In response to the COVID crisis, organizations like Brooklyn Community Pride Center, CAMBA, the CUNY Fatherhood Academy (CFA) at Kingsborough Community College, The HOPE Program, St. Nick’s Alliance and The Urban Wild immediately transitioned their programming and social services to virtual environments to keep their participants safe. St. Nick’s Alliance helped coordinate job matches to essential jobs and hosted weekly job clubs to inform job seekers about career pathways into essential jobs. Brooklyn Community Pride Center and CAMBA provided ongoing workshops and events through virtual gatherings, providing resources to hundreds of participants. The Urban Wild placed young adult job seekers in paid tech jobs building out enterprise solutions in remote-teams for Bed-Stuy-based community organizations and provided virtualized coding/programming courses to 75 enrollees. At the CFA at Kingsborough Community College, students were connected to online learning resources to continue their HSE studies and provided access to food, medical and mental health services, financial support and employment, as well as family wellness services. The HOPE Program facilitated the disbursements of thousands of dollars of emergency assistance to their participant network in the early days of the crisis.
Most recently, the YES Bed Stuy Partnership hosted a Youth Town Hall to amplify the voices and needs of young adults living in Bed Stuy, providing stipends to town hall attendees and offering access to long-term job training/placement and social support. As we gathered insights and feedback from young adult attendees, we found that they are keenly aware of the systemic inequalities growing in their communities. They expressed repeatedly that the experience of young black and brown residents is one of criminalization, dehumanization and suppression of their identities, making it that much more difficult to navigate the job market and their daily lives. They shared frustrations regarding the growing sense of disunity among their community. They highlighted their sense that this city has left them behind, with some conveying how they feel the responsibility and pressure to bring generational wealth into their families as soon as possible. These are burdens that no young adult should have to face alone.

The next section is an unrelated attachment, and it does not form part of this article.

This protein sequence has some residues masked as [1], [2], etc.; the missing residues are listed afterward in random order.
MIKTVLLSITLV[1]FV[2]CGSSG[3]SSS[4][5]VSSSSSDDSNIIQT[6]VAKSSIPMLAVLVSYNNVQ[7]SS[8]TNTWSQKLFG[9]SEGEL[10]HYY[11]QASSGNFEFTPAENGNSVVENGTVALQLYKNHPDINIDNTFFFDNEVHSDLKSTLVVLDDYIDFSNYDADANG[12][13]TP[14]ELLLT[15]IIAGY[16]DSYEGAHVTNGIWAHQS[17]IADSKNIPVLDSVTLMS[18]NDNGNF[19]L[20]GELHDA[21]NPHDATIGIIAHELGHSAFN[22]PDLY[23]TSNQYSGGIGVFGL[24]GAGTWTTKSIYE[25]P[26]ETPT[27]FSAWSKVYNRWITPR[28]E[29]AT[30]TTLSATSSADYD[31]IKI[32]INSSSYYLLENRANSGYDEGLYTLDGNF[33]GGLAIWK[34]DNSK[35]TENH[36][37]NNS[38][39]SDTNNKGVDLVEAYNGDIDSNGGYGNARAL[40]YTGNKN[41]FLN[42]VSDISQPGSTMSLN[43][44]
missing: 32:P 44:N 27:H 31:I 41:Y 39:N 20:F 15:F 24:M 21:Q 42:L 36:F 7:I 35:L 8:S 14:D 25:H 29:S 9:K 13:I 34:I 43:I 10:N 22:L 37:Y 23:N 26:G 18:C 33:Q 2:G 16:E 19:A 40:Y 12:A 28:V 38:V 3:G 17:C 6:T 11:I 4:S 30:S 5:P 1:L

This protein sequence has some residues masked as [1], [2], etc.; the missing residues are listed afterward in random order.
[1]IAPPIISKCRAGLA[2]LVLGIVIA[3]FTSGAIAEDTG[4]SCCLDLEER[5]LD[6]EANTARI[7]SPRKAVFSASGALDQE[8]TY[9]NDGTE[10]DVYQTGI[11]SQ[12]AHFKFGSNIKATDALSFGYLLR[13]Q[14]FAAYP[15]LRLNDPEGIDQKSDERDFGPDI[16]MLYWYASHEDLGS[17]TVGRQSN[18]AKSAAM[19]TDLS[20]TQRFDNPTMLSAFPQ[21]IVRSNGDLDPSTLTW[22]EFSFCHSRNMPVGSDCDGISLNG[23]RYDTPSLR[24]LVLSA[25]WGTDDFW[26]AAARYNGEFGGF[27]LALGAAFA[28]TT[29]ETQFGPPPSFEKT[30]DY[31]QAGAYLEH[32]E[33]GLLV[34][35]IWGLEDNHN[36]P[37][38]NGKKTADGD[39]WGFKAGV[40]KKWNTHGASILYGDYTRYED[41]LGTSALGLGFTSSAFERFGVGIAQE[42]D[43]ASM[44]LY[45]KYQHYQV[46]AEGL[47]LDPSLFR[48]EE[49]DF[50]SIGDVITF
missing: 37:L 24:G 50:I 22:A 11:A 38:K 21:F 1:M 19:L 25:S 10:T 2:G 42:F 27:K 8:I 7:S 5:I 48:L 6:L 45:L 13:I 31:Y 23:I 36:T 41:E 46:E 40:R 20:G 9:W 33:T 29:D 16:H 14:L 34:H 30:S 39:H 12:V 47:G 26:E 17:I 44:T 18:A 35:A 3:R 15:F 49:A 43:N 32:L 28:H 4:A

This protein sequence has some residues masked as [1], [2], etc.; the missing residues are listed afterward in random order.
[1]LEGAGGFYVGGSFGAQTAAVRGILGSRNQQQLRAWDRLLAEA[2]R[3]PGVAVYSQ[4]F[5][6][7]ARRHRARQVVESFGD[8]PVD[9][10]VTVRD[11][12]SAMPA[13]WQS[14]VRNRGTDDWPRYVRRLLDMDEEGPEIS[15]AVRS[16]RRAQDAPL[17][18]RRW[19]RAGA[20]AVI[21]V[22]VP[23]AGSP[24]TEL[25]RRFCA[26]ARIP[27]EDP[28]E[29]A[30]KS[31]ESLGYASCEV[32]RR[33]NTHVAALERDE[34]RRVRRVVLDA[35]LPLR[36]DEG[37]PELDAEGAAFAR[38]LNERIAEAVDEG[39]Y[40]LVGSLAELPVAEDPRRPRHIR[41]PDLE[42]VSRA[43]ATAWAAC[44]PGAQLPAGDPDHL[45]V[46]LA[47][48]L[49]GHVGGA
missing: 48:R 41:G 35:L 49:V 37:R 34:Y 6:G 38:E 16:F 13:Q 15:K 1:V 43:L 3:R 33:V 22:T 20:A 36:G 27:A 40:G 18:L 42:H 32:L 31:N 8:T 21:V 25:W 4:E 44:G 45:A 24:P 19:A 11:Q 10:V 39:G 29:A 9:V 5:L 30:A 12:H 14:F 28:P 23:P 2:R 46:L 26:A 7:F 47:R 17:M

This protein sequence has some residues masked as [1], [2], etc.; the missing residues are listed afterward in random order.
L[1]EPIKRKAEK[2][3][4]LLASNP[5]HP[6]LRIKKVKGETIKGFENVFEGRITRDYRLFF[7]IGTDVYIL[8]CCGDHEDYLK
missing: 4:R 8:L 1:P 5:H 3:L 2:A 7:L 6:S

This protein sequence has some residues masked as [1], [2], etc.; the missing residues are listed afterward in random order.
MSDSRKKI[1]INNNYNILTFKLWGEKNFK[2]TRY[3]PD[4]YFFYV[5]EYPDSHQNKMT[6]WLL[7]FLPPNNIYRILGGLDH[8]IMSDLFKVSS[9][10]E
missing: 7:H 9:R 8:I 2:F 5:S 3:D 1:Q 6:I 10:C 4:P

The legacy of Bed Stuy is one of perseverance and struggle for upward mobility, deeply rich with creativity and culture that has spread across the world through music. Talented, driven, and ambitious people are not hard to find in Bed Stuy, but spaces, where that talent and drive and ambition can be nurtured, is essential to the development of young adults entering the workforce. YES Bed Stuy’s youth-centric, community-first approach hopes to achieve that vision and help pave the way for the future changemakers in Bed Stuy.
** Written by Samia Lemfadli, Founder and CEO of The Urban Wild who serves as Co-Chair for the Youth Employment Services of Bed Stuy (YES Bed Stuy) Partnership alongside Co-Chair Kelly LoBianco, Chief Program Officer of The Hope Program